A stabilized economy, coupled with sound corporate footing, will push employers to increase hiring to help boost short-term growth.

However, one strategic private company adviser says companies can also boost their bottom line – and retain their qualified workforce – by taking advantage of that improved economic climate and working to offer a more competitive total benefits package to current workers.

Nearly two thirds of private company leaders plan to hire new workers in the next 12 months, according to PricewaterhouseCoopers’ quarterly Trendsetter Barometer report.

“[Private companies] were in survival mode coming out of the recession, with much inward focus on getting a cost structure in order,” explains Ken Esch, a private company services partner at PwC. “Once they got that piece under control, they changed their revenue focus towards the growth agenda.”

This new push for more staff may require many HR and benefits managers to dust off the cobwebs on the recruitment process. But Esch says it may also be time to consider ways to incentivize existing employees, who are also acutely aware of better opportunities emerging in the labor market.

“Companies are expected to hire, so [the HR department] needs to gear up for an expected search for candidates and bring in qualified people in the door,” Esch explains. “Other people are hiring, so you better keep an eye on your workforce to make sure they are happy and that they continue to work for you.”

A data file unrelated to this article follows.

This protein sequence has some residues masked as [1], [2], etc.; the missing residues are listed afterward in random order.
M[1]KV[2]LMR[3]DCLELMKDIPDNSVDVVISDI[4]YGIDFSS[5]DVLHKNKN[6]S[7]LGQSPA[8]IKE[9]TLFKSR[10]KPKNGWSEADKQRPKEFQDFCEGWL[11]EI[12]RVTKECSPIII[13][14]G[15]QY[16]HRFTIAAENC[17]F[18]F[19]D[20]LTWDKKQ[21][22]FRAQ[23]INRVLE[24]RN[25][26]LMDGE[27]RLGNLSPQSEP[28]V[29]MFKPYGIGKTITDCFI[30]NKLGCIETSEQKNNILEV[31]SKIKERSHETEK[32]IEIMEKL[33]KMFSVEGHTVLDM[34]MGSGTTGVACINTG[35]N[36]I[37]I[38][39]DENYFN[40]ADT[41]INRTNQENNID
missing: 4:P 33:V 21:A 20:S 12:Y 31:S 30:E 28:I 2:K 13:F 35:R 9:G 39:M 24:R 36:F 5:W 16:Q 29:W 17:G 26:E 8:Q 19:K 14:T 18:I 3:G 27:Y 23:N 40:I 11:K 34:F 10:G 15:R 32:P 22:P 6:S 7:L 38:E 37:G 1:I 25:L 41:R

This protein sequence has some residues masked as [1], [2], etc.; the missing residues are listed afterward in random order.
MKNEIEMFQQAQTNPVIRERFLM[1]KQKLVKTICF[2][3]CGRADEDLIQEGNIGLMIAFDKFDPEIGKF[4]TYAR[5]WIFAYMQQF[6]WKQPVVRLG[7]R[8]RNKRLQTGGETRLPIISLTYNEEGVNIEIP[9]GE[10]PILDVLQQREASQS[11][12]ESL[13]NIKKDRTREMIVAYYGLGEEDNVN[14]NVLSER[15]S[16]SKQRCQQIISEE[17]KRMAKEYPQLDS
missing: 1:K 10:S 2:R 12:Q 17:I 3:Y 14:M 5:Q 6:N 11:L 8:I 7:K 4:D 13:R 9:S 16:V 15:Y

Also See: Benefits education yields recruitment and retention benefits

In the long term, a quarter of the CEOs surveyed say that their companies’ lack of qualified workers creates a strategic impediment to growth – yet a third say they plan to take no course of action and will simply maintain their current workforce levels. Esch says that companies can still succeed with the staff they have by ensuring competitive pay and benefits, as well as increased development for retention. 

“[Companies need to make sure employees] are not walking out the door, and they are looking at the types of compensation, benefits, time off and other strategies to keep the people that they have,” Esch advises. He adds that companies need to reach out to trade schools and community colleges to help create training and outreach efforts in order to help provide basic, necessary skills to their potential workforce.

Also See: Technology drives out traditional processes, hurts morale

Industry decision-makers who are hot to improve their corporate balance sheets more quickly are also interested in hiring sales and marketing and technology professionals, who can produce a more immediate financial impact.

“They are really looking for a return in the investment they are making in people,” Esch explains. “One way they are doing that is going out and hiring those sales and marketing professional to grow that top line in the short term.”

Also See: Are your new-grad hires prepared?

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